In her role as a physician champion for the institution’s electronic health record, and now the Associate CMIO, she has served as Executive Sponsor for several projects pertaining to the use and optimization of ALLSCRIPTS and remains as the Executive Sponsor for UT physician for this application until its replacement in May of 2021. Dr Adeyinka continues to lead the coordinated effort to maintain its current functionality. She has also participated in the creation of templates for end users involved in the training of clinicians and provide on-site support for clinicians who may encounter problems with the use of the applications. 

Interestingly, she currently serves as lead clinician for the institution’s MIPS/MACRA, the regulatory incentive programme based on quality of care. 

In the past few years, Dr Adeyinka has served the institution in many capacities, including serving as the Interim Assistant Chief of Staff at Harris health, for 18 months, during which she supervised seven medical directors and 75 physicians to optimize their performance. She also streamlined most of the clinical operations and assisted in interviewing and recruiting primary care physicians for the institution’s seven clinics within Harris health.

In this role, she collaborated with Harris Health leadership and served on several committees. As the compliance officer for the department of family and community medicine and community-based clinic, she has been involved in the creation and monitoring of the compliance programme and its review every year to minimize at-risk behaviours. She keeps abreast of the institution’s audit programme; and when at-risk behaviours are identified, she has met with faculty to discuss corrective actions. Dr Adeyinka has been engaged with the education of all faculty in the department on billing and compliance issues and conduct compliance meetings as stipulated by the institution.

Beyond being a clinician, an administrator and researcher, Dr Adeyinka has a soft spot for humanity, hence her belief that “Giving back to the community is not negotiable”. 

Sincere commitment to render selfless services to the needy and make significant contributions to develop the life of a common man, she says, is a clarion call. This call has made her dedicate almost three decades of her life to serving humanity within the Houston community.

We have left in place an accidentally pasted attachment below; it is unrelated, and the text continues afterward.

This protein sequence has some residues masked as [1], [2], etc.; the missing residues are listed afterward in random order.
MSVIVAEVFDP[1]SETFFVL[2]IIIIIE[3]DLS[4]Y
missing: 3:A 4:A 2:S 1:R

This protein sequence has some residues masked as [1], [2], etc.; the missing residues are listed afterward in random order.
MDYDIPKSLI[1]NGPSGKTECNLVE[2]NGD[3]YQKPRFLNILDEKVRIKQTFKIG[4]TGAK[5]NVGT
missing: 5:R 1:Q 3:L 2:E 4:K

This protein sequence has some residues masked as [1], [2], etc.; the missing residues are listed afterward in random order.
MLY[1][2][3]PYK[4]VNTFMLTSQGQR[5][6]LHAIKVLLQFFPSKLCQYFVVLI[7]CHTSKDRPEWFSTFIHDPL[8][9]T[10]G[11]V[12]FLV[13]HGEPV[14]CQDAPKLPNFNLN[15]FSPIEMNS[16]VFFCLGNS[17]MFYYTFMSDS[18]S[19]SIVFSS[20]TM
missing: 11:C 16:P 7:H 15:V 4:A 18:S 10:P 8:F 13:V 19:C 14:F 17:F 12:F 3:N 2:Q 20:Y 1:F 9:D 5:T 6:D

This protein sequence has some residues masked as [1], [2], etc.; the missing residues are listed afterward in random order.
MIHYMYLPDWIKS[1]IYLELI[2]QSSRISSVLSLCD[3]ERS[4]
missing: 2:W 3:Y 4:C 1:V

For the past two decades, she has been actively involved in coordinating efforts to secure medical services for some Houston underprivileged and uninsured individuals. As a leader in the African Immigrant Community, she has initiated, organized and led several health fair programmes that were organized by different social, religious and ethnic groups along with the City of Houston, Harris County, and M.D. Andersen hospitals. The aims of these initiatives were to provide basic health care services for the underinsured. These services included screening for high blood pressure, glucose, breast and prostate cancer, hearing and vision.

A few years back, Dr Adeyinka was part of the team that initiated and facilitated a meeting with doctors, nurses, phlebotomists and other young professional volunteers to discuss the possibility of providing more frequent medical services to the uninsured Houstonians. This effort eventually led to the establishment of the Mumineen/Shifah Clinic in 2018. This feat, Dr Adeyinka considers one of his outstanding community and professional accomplishments.

As Dr Fowler rightly said in his recommendation for her promotion to associate professor: Dr Adeyinka “has demonstrated excellence as a clinician and as an educator. She has been a role-model administrator and has provided enormous service”.

At this point, it is only right to roll up the drums in celebration and give it up for a quintessential African woman, a ceiling breaker and a role model to many. It is actually a dual-pronged celebration: It’s Dr Adeyinka’s birthday. While she celebrates her latest promotion as an Associate Professor, it’s only appropriate to remind her that her life has towered high as an inspiration for the girl child and the black girl and all who love success.